Top Music Videos for August 2014.
A round-up of our favourite music videos posted over the month of August!
An experimental rapper with an afrofuturist edge, it’s hard to not pay attention to anything South African artist Okmalumkoolkat does.
Nigerian R&B crooner Banky W features on this steamy new track and video for fellow artist Niyola’s hot new single Love to Love You.
The UK singer is back in full force with a brand new uplifiting anthem Conqueror that shows some vocal ability we haven’t seen before from Estelle.
Desert scenes, dirt bikes, and the fiery self-proclaimed “best bitch in the rap game”.
Kenyan boyband Sauti Sol have a brand new dance (called lipala) to accompany their latest single, and a music video that shows you just how to get down to it (with the help of the Sarakasi dancers).
An insanely catchy and beautiful electronic pop ballad with a solid house beat, MNEK’s rich and soulful voice is
The man who brought us one of the continent’s most-loved Soukous songs is back! Whilst the single was released a few months earlier, Longomba’s finally dropped the offiicial music video for his track Bundelele (meaning ‘dance’).
Rules: In a text post, list ten books that have stayed with you in some way. Don’t take but a few minutes, and don’t think too hard — they don’t have to be the “right” or “great” works, just the ones that have touched you. Tag [ten] friends, including me, so I’ll see your list. Make sure you let your friends know you’ve tagged them.
- umberto eco, foucault’s pendulum
- sylvia townsend warner, lolly willowes
- saiichi maruya, kagayaku hi no miya
- donald barthelme, forty stories
- soren kierkegaard, fear and trembling
- ursula leguin, the wind’s twelve quarters 1&2
- margery allingham, sweet danger
- brewer’s phrase and fable
- margaret atwood, lady oracle
- eliza acton, modern cookery for private families
1. it’s my favourite book; it is a stupid romp about intelligent people; every other eco leaves me cold; all of the characters are archetypes and the women the most so but they are at least subtle and funny in their archetypicality; i think a lot about this, the cynical idea spiralling out of control into terrifying sincerity.
2. sylvia townsend warner is a genius fyi: this book says “oh did you think you wanted the literature of the spinster’s life of quiet despair? what you really wanted was THIS”. (‘kingdoms of elfin’ has also been pretty crucial in my imagination).
3. i have never even finished this book (it’s in japanese and it’s dense as hell ok) but i think about it a LOT, the main character and the intertwining of her intellectual and personal lives.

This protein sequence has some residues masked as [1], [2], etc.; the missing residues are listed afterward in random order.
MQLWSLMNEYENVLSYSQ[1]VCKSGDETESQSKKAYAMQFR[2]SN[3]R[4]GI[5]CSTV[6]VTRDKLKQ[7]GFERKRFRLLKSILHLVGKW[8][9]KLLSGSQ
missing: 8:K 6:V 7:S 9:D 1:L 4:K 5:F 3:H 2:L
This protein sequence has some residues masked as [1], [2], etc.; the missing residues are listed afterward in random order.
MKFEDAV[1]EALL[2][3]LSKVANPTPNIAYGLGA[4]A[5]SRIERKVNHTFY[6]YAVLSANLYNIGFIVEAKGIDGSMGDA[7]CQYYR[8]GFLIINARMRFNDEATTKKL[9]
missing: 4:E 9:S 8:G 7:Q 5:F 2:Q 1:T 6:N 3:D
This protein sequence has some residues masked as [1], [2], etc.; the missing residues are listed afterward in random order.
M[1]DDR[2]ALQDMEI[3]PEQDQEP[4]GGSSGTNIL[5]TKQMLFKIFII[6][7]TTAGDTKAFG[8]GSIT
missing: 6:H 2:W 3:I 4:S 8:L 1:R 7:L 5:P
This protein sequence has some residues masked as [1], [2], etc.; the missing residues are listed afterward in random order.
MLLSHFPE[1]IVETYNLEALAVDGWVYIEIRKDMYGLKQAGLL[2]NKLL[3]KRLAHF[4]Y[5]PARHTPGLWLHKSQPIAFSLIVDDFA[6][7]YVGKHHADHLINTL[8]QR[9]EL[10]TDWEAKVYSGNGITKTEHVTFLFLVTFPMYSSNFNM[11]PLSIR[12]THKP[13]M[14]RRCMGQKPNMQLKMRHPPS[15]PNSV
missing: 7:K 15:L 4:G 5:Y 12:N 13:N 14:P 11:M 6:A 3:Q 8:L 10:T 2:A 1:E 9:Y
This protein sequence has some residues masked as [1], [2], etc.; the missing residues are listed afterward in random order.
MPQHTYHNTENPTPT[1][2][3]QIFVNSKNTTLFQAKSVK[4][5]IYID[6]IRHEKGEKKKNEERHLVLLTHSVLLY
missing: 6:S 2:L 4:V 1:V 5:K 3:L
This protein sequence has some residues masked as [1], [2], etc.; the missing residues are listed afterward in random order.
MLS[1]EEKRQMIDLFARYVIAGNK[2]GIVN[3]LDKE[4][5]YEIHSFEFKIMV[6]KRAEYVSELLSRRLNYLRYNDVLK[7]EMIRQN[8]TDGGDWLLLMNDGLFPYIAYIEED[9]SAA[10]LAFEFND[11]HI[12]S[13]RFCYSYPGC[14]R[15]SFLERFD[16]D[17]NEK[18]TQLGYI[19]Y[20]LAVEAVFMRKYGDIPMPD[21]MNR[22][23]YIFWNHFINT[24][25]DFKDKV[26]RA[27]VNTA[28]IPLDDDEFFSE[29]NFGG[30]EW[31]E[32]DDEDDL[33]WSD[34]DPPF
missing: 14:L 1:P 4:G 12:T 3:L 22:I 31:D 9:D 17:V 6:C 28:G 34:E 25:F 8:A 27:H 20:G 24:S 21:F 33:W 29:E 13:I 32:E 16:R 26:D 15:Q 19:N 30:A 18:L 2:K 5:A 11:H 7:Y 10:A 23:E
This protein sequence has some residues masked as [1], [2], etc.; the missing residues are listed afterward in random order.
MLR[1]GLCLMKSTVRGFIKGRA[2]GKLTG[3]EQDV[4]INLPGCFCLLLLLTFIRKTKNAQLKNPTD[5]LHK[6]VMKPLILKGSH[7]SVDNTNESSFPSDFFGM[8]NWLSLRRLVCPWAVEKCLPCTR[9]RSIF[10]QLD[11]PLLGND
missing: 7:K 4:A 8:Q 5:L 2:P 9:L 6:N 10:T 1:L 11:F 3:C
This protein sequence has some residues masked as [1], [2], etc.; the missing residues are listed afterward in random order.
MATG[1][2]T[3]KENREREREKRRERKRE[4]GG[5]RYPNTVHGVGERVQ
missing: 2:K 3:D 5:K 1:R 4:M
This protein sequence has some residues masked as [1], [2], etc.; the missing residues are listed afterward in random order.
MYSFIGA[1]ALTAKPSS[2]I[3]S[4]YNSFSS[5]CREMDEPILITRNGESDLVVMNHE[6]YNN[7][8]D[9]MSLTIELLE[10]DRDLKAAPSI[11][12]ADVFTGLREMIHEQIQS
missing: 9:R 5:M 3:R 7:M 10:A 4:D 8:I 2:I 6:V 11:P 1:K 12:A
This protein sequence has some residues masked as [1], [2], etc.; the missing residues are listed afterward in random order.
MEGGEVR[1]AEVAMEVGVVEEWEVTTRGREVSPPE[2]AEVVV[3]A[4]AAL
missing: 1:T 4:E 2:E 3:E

4. d o n a l d b a r t h e l m e i s t h e b e s t
5. i am the grossest pseud you know but seriously when i am sad i like to read this book the way one listens to sad music or watches sad films. it’s like an apocalypse film, it has that quality of luxuriant dwelling, it burrows in the mud of despair like a contented pig, and like the hollywood apocalypse it blithely gives you a happy ending that is impossible. there is no phrase i can think of more poetic than “the knight of infinite resignation”.
6. this is technically two books but w/e - every idea i ever had that was in any way good was ursula leguin’s first. my heart belongs to ‘the dispossessed’ but these short stories shaped the inside of my head.
7. this could be almost any albert campion novel tbh - margery allingham’s investigations into the bohemian middle classes through the medium of detective novel - but the ruritanian kingdom of the plot is very important to me.
8. the feeling i had as a child that all interesting information could be found between the covers of brewer’s phrase and fable and the Everyman classical dictionary; that somehow it was important to know the names of all nine muses, the location of the river acheron, where the phrase “between the devil and the deep blue sea” came from.
9. sometimes when I remember my teenage reading I think only of brittle funny sensitive young dead white men i read and imagined myself to be but that’s a lie born of lazy thinking, and here’s a counterexample, the raw madcap of atwood’s early funny stuff. i don’t know why this book felt so crucial to me when i was a teenager and i am inexplicably unwilling to go back and try and work out why. i can’t even remember what happens - there is a woman? there is poetry? there is a lake? there is a dirtbag boyfriend who’s into roadkill taxidermy? there are… some cars?
10. i don’t use the recipes particularly but they are incredible to read. eliza acton is a prose master, and though a victorian she writes with the ironic grace of the regency greats. her “author’s receipt” for brawn is stellar flash fiction.
(The meme doesn’t really call for notes on your choices but i guess i was feeling defensive - the problem with writing a list like this as fast as possible is that you always look back and decide everything you have chosen is wrong and identifies you as terrible and you might as well have just put george macdonald’s ‘the princess and the goblin’ ten times but EH.)
Tagging (lol livejournal):
If there’s pee on the seat it’s my pee,
battery’s dead I killed it, canary at the bottom